“The Act was crafted with strong input and support from Pennsylvania’s local government organizations. We must not allow today’s ruling to send a negative message to job creators and families who depend on the energy industry. I will continue to work with members of the House and Senate to ensure that Pennsylvania’s thriving energy industry grows and provides jobs while balancing the interests of local communities.”

Industry Reaction

Marcellus Shale Coalition president Dave Spigelmyer issued the following statement on the ruling:

“We are reviewing the Supreme Court’s decision in full to evaluate its impact on our operations across Pennsylvania.  As we did prior to enactment of Act 13 and have done during this period of review by the state Supreme Court, Pennsylvania’s natural gas industry will continue to work collaboratively with the communities in which we operate to ensure shale development moves forward and we continue to realize the benefits at the local level and statewide.  Although we will continue to collaborate with communities across the Commonwealth, today’s decision is a disappointment and represents a missed opportunity to establish a standard set of rules governing the responsible development and operation of shale gas wells in Pennsylvania.

“This outcome should also serve as a stark reminder to policymakers of Pennsylvania’s business climate challenges.  If we are to remain competitive and our focus is truly more job creation and economic prosperity, we must commit to working together toward common sense proposals that encourage – rather than discourage – investment into the Commonwealth.”

Sen. Scarnati, Speaker Smith On Ruling

Senate President Pro Tempore Joe Scarnati (R-Jefferson) and Speaker Sam Smith (R-Jefferson) issued the following statement regarding the Supreme Court Ruling on Act 13 Zoning Provisions:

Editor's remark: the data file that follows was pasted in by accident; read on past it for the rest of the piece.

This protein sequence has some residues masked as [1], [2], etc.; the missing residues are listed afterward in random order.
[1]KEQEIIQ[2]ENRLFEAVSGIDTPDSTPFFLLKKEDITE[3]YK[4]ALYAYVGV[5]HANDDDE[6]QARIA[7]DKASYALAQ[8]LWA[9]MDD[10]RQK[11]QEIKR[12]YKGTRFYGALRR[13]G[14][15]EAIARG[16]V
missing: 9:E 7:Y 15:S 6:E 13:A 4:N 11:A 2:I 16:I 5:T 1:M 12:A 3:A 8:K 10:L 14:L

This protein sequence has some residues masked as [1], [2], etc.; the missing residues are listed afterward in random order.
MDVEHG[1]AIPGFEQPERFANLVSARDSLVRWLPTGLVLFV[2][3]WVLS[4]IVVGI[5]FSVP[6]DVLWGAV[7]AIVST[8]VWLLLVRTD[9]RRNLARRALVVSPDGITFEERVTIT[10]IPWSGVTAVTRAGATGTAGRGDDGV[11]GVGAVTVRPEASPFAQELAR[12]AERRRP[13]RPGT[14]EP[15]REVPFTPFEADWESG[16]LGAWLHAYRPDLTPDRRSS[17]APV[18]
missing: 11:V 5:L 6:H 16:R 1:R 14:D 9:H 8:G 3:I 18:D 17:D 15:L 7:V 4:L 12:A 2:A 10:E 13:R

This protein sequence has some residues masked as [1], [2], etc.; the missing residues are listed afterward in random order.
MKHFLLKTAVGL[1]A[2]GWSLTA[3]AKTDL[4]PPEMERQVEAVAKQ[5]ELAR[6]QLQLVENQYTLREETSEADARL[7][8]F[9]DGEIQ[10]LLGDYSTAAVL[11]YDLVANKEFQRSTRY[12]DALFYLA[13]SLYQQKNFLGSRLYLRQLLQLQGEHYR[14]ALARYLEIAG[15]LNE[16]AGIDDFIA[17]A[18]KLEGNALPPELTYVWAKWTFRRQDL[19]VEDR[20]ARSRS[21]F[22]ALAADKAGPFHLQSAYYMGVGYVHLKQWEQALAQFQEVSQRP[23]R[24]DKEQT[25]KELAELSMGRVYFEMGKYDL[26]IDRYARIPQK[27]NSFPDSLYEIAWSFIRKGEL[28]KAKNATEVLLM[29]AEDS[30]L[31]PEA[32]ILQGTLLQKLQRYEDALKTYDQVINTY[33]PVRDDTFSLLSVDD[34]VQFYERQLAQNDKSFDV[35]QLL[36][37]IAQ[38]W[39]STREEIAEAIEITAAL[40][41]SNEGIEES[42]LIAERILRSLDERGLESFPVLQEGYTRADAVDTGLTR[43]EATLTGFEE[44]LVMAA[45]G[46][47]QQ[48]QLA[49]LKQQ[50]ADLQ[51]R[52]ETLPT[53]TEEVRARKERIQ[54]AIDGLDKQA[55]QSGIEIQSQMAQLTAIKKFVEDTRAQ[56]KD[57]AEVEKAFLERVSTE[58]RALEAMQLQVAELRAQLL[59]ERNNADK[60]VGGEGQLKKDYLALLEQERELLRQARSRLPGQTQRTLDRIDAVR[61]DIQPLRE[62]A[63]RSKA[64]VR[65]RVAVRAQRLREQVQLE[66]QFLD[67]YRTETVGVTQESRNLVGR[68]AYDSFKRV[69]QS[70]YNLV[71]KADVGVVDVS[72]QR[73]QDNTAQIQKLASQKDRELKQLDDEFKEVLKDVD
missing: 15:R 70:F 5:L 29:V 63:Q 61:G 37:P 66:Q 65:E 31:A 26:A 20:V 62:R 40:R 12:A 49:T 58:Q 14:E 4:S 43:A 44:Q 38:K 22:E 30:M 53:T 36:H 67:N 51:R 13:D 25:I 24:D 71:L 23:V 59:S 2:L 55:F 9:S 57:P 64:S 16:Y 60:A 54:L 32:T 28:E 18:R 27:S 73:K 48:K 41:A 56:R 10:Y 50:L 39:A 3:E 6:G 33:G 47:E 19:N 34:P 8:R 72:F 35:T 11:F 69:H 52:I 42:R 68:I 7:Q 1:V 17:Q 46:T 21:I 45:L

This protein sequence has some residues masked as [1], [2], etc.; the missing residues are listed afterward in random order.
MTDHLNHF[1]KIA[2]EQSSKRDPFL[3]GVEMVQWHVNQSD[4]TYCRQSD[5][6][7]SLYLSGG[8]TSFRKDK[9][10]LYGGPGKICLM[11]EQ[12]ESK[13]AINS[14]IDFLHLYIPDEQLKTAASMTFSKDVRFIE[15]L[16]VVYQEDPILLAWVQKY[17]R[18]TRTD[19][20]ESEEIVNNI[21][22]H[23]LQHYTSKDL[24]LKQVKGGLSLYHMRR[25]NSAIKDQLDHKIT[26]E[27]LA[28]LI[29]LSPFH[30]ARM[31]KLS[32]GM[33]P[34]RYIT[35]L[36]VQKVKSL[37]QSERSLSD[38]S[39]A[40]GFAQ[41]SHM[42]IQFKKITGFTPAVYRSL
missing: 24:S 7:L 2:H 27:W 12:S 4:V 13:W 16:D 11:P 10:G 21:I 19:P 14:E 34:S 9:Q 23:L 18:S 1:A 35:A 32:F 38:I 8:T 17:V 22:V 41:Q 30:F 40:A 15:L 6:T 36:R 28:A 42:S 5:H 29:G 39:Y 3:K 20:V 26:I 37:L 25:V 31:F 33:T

“The decision made by four Supreme Court Justices today to invalidate a portion of Act 13 of 2012 is incredibly disappointing.  While recognizing that a decision of this length will take weeks to fully absorb, we are stunned that four Justices would issue this ruling which will so harshly impact the economic welfare of Pennsylvanians.  The majority decision seems to raise significantly more questions than it answers.

“Chief Justice Castille’s opinion relies in part on inaccurate antidotes and unproven science.  The consequences of this decision will likely be the increase of natural gas prices for consumers, while at the same time costing a multitude of jobs in Pennsylvania.  It is important to note that this decision resets the clock on zoning prior to the enactment of Act 13, therefore municipalities will continue to have some statewide checks on local discretion.

“The Marcellus Shale Impact Fee legislation was the result of great collaboration between state officials, local officials, industry leaders and environmental groups. There were dozens of strong environmental protections included in Act 13 and due to the Court’s jarring decision it seems that the Court even invalidated some of them.

“The Pennsylvania State Association of Township Supervisors was fully engaged in numerous legislative discussions and supported the zoning language during passage, until they later decided to oppose it in court. The language in dispute was crafted with their full input.

“In light of the broad severability language discussion contained in the majority opinion, there is some question whether the impact fee which has resulted in over $400 million over the past two years, will remain in place going forward.